Citizenship and Immigration Canada – Living in Canada

Your settlement plan

Based on your answers, this information can help make your transition to life in Canada easier.

Instructions

Find an immigrant-serving organization near you and bring a copy of your settlement plan so that they can assess your needs more quickly. An immigrant-serving organization can give you a more personalized experience and support you with your next steps.

Your profile

Your profile

You have identified yourself as:

  • from …..
  • a permanent resident
  • in Canada for more than one year
  • in British Columbia
  • having no children under 18 living with you
  • having health concerns
  • interested in becoming a Canadian citizen

Your needs include:

  • finding a place to live
  • improving your language skills
  • finding a job
  • finding a school program or adult education
Your next steps

Your next steps

By now you should have taken many of the steps necessary to start your life in Canada.  Based on your answers, here are some other things you can do to settle into life in Canada.

  • Use the “Find services” tab to find immigrant-serving organizations in your community. They can help you with many of the steps in your settlement plan including language training and finding work.
  • Use the “Find services” tab to find out where the Language Instruction for Newcomers (LINC) assessment centre is in your community and register for language classes. In French, LINC is called CLIC (Cours de langue pour les immigrants au Canada).
  • Use the Working in Canada tool to get a report with information about the job you are interested in. Find out if it is regulated or unregulated.
Find immigrant services

Find immigrant services

Immigrant-serving organizations offer services that can help you better understand and deal with many of the settlement needs you might have. They will also connect you with important services and programs in your community. Check the map below to find organizations in the province or territory where you live. You can also type an address or city in the search bar to find an organizations closer to where you are. If map does not load, click here.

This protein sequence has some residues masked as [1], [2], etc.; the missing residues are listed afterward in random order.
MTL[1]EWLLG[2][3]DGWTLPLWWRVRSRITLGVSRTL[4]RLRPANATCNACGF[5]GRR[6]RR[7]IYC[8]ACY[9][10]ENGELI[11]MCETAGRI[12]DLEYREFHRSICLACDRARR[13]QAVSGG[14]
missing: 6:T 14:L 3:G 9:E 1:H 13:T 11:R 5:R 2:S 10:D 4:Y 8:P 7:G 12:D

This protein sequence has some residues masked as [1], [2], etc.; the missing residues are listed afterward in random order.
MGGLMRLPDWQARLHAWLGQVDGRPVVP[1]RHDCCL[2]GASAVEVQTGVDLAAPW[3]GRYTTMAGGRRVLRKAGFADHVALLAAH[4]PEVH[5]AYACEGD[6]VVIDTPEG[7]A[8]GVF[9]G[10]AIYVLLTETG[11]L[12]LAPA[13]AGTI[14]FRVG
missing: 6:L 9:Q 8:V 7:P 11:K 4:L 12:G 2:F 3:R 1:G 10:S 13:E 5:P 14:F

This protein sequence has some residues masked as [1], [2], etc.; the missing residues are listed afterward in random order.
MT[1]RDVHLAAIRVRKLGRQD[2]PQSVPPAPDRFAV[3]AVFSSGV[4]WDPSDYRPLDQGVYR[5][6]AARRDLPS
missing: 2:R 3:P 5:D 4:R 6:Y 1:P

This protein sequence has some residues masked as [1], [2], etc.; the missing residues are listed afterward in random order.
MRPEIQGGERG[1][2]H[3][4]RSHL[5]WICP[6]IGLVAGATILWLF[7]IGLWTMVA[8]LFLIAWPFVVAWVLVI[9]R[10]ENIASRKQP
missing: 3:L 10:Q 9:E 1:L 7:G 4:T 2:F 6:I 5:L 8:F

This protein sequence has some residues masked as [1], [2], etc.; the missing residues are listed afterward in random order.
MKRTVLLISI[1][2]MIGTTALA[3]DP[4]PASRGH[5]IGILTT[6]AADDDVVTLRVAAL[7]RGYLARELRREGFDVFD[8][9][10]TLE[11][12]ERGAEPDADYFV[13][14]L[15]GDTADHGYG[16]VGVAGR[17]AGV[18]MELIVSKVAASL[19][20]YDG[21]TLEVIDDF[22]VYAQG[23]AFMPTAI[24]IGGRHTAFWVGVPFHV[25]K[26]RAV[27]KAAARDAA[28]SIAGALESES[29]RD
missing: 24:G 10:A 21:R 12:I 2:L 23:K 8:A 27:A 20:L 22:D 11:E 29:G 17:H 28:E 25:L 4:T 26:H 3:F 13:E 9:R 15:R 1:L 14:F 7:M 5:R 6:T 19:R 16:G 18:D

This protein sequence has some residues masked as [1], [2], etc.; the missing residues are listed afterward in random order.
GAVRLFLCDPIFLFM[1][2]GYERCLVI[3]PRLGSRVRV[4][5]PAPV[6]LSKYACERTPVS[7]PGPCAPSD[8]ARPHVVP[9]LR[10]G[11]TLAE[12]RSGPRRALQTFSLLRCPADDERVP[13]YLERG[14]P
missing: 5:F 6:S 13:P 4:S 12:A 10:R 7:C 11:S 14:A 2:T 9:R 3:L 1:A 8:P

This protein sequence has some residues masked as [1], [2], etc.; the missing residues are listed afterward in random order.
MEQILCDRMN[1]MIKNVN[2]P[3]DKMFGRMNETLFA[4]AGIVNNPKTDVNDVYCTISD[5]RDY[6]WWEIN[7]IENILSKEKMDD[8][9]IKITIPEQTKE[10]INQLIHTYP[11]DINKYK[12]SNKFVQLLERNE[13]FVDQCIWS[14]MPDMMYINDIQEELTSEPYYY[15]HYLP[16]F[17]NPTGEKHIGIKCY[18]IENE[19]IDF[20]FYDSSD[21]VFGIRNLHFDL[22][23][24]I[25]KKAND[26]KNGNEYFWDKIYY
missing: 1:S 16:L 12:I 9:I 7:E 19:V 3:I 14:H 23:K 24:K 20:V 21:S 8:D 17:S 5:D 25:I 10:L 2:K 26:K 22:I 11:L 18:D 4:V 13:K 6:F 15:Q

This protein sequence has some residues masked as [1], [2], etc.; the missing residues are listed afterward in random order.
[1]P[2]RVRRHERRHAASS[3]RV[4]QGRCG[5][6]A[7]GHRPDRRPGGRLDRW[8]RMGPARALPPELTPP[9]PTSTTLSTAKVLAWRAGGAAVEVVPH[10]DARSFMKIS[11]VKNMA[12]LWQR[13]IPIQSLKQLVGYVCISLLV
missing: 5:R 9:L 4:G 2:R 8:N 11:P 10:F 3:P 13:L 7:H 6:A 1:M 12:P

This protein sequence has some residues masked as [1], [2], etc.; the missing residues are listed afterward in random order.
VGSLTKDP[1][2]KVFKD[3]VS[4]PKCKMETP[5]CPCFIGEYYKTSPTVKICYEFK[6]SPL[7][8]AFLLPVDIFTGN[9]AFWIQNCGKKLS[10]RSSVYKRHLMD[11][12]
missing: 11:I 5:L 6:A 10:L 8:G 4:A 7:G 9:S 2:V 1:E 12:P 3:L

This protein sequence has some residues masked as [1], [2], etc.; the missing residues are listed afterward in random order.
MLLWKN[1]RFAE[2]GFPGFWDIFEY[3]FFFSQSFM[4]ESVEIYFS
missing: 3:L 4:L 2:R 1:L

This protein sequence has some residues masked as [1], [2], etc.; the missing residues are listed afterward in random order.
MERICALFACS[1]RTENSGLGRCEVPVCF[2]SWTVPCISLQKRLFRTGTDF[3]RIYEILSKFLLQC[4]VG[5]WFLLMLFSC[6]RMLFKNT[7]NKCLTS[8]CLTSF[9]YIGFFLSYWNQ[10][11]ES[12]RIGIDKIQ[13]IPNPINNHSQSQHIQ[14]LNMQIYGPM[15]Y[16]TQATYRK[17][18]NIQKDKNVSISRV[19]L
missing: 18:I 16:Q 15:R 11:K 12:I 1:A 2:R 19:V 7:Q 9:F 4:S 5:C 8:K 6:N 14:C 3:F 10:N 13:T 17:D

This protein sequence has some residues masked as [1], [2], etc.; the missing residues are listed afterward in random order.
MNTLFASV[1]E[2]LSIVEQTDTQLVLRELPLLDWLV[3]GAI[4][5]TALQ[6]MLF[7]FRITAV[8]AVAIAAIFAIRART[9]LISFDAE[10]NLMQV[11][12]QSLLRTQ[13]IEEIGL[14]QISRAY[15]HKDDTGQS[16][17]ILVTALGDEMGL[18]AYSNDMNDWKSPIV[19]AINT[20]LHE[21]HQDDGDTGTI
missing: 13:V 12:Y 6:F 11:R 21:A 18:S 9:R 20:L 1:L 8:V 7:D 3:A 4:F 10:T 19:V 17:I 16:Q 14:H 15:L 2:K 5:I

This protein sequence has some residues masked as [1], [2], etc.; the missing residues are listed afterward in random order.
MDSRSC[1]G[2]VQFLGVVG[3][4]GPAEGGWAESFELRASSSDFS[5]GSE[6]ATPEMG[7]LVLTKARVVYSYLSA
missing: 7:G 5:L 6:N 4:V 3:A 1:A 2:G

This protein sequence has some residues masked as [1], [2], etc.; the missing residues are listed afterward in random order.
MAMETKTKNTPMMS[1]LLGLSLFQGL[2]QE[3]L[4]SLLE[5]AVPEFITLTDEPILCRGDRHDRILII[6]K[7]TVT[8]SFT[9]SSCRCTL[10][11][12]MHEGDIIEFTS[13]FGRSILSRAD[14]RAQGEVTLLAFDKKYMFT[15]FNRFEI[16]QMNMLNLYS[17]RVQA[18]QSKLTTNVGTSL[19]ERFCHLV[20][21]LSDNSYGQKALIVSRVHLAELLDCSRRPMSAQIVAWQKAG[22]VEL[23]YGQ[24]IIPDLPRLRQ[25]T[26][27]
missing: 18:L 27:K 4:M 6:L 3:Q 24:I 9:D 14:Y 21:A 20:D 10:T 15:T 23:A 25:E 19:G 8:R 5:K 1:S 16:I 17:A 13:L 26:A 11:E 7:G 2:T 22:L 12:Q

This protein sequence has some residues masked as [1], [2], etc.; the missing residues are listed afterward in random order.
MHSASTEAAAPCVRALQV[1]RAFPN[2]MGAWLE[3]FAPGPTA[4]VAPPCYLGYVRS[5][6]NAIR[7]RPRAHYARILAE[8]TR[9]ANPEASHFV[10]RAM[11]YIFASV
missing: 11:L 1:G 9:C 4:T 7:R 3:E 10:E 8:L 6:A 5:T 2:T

Through a federal-provincial agreement, British Columbia provides help directly to newcomers in that province. Find immigrant services in British Columbia.

Culture, laws, rights

Culture, laws, rights

As a new immigrant to Canada it is important to know about Canada’s history, the land, climate, people, government, and laws and justice. You should understand both the rights and responsibilities of the people who live here.

Resources

Housing

Housing

Even if you are already living in Canada, there are many resources that can help you learn more about cost of living, choosing a city or town, and renting or buying a home.

Immigrant-serving organizations can also provide you with information about housing and refer you to resources to help you find a place to live.

Resources

Working

Working

Getting a job that matches your qualifications and interests can be a challenge. You may need to learn new job search skills, create a new group of contacts and find out what Canadian employers want.

You may need to have your foreign credentials recognized so that you can be certified, licensed or registered to work in a regulated occupation.

Immigrant-serving organizations offer support to permanent residents who want to work in Canada, and there are many resources available that can help you achieve your employment goals.

Resources

Language

Language

Canada has two official languages: English and French. Strong skills in one or both of these languages are very important to your success in Canada.

There are a number of ways that you can improve your language skills on your own (e.g., library or internet resources). Permanent residents (including refugees) are eligible for taxpayer-funded language classes provided by immigrant-serving organizations. Before you can begin these classes, you must have your current language skills tested by an organization authorized by Citizenship and Immigration Canada. Find an authorized language assessment organization using the “Find services” tab.